For some background, the BJT edition the articles mention is indeed written in very formal literary Sinhala. In addition, rather than try to translate tricky words into Sinhala, many have been Sanskritized. This may seem odd, but people do usually use the Sanskrit version of Dhamma words, although there are some pure Sinhala Dhamma words. Sowan comes to mind for stream enterer.
However over 10 years ago Ven. Kiribathgoda Gnanananda started translating into a more modern, less formal Sinhala and because of this he has received both praise from people who could finally read the suttas as well as condemnation from people who didn’t like his translations. He has never contested the BJT version and encourages people to try to read it (it has Sinhala on one page and the Pali on the opposite).
But even the BJT edition was hard to find until about 20 years ago when there was finally a complete printing.
Another bit of background is the fact that in truth or in myth, there is an ancient history of kings taking actions to preserve and at times “purify” Buddhism in Sri Lanka. So among people in Sri Lanka the notion that a government would act to protect Buddhism is quite a sensible thing. In fact, the current constitution gives Buddhism a special place in the country and charges the government with protecting it.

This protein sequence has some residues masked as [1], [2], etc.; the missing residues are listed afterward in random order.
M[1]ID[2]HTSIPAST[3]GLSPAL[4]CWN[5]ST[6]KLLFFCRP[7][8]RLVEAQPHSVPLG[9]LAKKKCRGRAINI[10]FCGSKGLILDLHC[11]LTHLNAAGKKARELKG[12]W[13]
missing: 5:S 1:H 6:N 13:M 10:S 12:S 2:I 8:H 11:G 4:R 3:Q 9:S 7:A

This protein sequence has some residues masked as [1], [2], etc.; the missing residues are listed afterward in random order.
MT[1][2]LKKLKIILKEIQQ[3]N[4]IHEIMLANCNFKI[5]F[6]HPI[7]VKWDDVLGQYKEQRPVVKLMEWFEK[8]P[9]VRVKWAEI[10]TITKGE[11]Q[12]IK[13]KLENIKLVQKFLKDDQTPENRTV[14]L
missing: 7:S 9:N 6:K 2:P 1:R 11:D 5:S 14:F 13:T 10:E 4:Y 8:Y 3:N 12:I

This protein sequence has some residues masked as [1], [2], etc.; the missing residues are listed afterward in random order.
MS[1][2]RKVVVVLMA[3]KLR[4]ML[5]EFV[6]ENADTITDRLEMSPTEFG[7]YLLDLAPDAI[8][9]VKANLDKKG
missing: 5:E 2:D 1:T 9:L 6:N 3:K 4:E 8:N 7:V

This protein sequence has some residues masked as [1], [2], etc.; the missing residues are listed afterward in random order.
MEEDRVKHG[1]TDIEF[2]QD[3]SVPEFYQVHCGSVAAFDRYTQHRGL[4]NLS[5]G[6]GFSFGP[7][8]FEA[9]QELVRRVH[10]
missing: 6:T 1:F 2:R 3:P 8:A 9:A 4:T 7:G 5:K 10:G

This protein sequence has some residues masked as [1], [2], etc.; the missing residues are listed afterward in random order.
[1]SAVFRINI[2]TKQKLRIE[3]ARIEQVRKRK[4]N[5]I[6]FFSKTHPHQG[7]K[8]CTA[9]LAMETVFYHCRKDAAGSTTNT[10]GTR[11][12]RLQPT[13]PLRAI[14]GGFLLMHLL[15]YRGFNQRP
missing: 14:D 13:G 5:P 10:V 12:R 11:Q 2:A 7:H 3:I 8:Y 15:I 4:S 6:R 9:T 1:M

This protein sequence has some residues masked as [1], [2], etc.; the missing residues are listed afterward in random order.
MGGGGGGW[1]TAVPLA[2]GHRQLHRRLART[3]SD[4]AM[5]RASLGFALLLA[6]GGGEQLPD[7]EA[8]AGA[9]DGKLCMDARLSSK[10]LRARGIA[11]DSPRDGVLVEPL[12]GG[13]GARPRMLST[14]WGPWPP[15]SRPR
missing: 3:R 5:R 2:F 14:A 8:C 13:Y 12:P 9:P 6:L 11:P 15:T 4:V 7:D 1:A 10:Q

Even the question of whether the country would be better off with a real king is not something outrageous. If you look at the government, the primeminster and president are brothers and have installed many of their close relatives in very high official positions. Obviously this doesn’t make opponents happy, But it’s nowhere near the scandal it would be in other countries.
I hadn’t heard about this bill, but if I had to guess it’s one of those things that plays well to the current government’s base but will have no chance of passing. But that’s just a guess!
To be fair, someone did try to call on the support of the Ministry of Buddha Sasana in Sri Lanka to try to oppose the book.